|Tsunami Simulation Part 2|
|Written by Administrator|
|Saturday, 16 May 2009 21:33|
Simulating a Tsunami Part 2
In my first experiment, I used water in a thin tank. The action went too quickly, and my wave lost a lot of their energy from friction with tank walls. I wanted to try building a wider tank, so the there would be more energy in the waves, while the energy lost due to friction with the walls would remain the same.
Above is the new tank. It is 4 feet long, 4 inches wide, and 8 inches deep. I choose 4 feet long because that was the biggest 1/4" thick plexiglass I could buy at Chase Pitken. In addition, if it were any longer it would not fit on my workbench. I made it 4 inches wide because otherwise I wouldn't be able to get my hands in there to get the nuts on the bolts, or to clean it. It is 8 inches deep, because that is how much material I had. In addition, this should be enough to experiment with different water depths.
I assembled it tonight. It has about 150 6-32 bolts. Surprise! Not all the bolts lined up with the holes I had drilled. An interesting problem to solve after one has already put the caulking on. I'm going to let it dry a few days before I try testing it for water tightness. It will be a miracle if it is; I cut the pieces with a circular saw on the floor of the garage. Not exactly a precise system.
I could not figure out a way to make a water-tight top which would still be removable. So I made a false ceiling which is not water-tight. It is adjustable via the two long bolts sticking out the top.
The dream is to make a simulation with time slowed down, so you can see exactly what is happening without needing to make a video and play it back frame by frame. It turns out from the physics of waves, what controls the speed at which the waves move and change has to do with the density of the liquid and how strong gravity is. The more gravity, the larger the forces will be on the water, and therefore the faster events will unfold.
We cannot easily change gravity, but we can do a trick to lower the forces. That is instead of just having water in the tank with air above it, we actually replace the air with another liquid that has a lower density than water, so it stays on top. The idea is that the force of gravity causing the waves will now act on the difference between the density of liquid1 verses liquid2. So for very slow waves, all you need is two non-mixing liquids with very similar densities.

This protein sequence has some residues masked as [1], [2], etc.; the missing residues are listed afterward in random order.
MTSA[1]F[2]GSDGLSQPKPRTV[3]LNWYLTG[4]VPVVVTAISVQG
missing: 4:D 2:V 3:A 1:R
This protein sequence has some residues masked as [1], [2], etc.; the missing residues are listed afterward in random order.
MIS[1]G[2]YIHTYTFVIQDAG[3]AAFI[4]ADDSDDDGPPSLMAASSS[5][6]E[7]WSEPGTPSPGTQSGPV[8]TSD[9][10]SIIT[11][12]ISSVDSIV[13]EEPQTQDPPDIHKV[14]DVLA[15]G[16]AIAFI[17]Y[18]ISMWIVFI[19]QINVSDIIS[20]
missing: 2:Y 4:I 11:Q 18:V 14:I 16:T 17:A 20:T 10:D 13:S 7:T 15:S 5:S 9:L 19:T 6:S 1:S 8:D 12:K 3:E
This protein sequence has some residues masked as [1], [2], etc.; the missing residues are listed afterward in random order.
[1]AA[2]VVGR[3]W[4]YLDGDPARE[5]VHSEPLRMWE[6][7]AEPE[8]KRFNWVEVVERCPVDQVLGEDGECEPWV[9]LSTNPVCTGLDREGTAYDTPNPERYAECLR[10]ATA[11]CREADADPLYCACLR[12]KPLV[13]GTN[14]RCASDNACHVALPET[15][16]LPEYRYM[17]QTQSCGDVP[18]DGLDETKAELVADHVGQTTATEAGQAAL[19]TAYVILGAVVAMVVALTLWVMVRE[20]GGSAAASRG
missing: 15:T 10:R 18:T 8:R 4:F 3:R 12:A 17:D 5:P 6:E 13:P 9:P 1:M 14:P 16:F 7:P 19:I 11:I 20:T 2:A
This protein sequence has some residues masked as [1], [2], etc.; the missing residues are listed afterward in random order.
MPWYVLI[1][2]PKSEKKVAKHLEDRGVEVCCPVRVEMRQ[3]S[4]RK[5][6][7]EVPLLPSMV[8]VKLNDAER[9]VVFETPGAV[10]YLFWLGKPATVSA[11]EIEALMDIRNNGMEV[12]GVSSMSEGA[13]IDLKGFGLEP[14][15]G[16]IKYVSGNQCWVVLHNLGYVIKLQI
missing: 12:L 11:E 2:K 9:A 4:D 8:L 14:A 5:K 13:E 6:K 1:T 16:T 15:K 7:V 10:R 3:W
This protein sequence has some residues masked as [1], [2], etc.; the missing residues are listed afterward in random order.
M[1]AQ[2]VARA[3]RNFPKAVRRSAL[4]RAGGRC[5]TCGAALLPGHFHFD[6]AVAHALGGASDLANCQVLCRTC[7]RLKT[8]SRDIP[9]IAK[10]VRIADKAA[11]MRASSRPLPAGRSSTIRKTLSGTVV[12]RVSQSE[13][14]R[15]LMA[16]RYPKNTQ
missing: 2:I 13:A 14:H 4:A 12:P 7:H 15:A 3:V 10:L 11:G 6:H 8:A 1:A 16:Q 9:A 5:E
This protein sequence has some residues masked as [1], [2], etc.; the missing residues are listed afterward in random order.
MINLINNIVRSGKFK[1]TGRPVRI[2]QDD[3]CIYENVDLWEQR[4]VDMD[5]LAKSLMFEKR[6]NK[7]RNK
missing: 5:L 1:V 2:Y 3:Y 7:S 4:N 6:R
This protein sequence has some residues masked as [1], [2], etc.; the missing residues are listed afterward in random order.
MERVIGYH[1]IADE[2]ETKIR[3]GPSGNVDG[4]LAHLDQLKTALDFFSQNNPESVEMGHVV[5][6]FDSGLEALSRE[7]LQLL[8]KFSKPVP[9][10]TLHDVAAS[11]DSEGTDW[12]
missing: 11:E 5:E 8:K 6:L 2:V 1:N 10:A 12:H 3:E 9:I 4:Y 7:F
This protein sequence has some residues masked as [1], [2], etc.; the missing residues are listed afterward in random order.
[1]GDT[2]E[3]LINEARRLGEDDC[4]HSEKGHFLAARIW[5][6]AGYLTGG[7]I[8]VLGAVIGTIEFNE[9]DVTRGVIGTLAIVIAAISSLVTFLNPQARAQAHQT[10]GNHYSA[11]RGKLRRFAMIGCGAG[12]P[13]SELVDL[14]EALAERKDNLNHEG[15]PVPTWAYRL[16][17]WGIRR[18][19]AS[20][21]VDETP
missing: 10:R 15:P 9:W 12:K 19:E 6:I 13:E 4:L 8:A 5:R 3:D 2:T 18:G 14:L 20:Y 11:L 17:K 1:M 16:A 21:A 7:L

Above is a diagram of what the false ceiling is for. I want to try having two non-mixing fluids of different densities. I'm hoping for slow-motion waves. However, my experience with prototype 1 showed that if you have no top to the tank, all the waves happen on the air-surface, and you don't get any slow motion. The false ceiling should be similar to having a tank with an adjustable depth.
Will mineral spirits eat the plexiglass and/or the silicon caulking? It didn't seem to hurt prototype 1 in the short time I left the stuff in it. Maybe I just let some sit for a few days to see what happens.
23Jan2005 - Tsunami Tests
Here is a video of the first test of the larger tank with a single fluid: Water. The source of the wave is a piece of aluminum tipped over the deep water end of the tank. The wave moves so quickly that it is difficult to catch on video.
Here is the same test but with the two fluid system. The bottom layer is the blue water. The top layer is clear mineral oil. The same metal piece is allowed to tip over.
Regular (non-tsunami) Water Waves
A Tsunami is a shallow-water wave. This means that the distance from one wave peak to the next is longer than the depth of the water. So if you have a wave that is so spread out that it is a hundred miles to the next peak, then you can have a shallow water wave in the deepest parts of the ocean. In this demonstration, I'm making short waves which are NOT tsunami-like. No matter how hard I drive the waves, they don't travel very far up the shore.
Now compare those waves which don't have any ability to climb up the shore, with the following long-wave.
The Surface Tension Problem
I have read in several places on the net that a drop of soap in the water will reduce the surface tension.
I tried it in a glass dish to see if that will reduce my problem in the two-fluid system. It appeared to help a great deal, but it does tend to make bubbles now. This may not be so bad, because the sea has bubbles when the water is turbulent.
Now here is the same test with some soap in the water:
I tried several experiments with Silicon Oil, isopropyl alcohol and other liquids, but not with much success.
Unfortunately, the mineral spirits turned my GE Silicon II caulking into a jelly-like substance. The tank didn't leak when the mineral spirits was in it. However, after I had drained the tank and tried refilling it with plain water, the caulking was falling out of the seams, and it leaked quite badly after a few minutes.
Efforts to repair the tank failed. I had a lot of fun but never got up enough motivation to redesign the tank in a way that didn't depending on RTV.
|Last Updated on Sunday, 17 May 2009 05:31|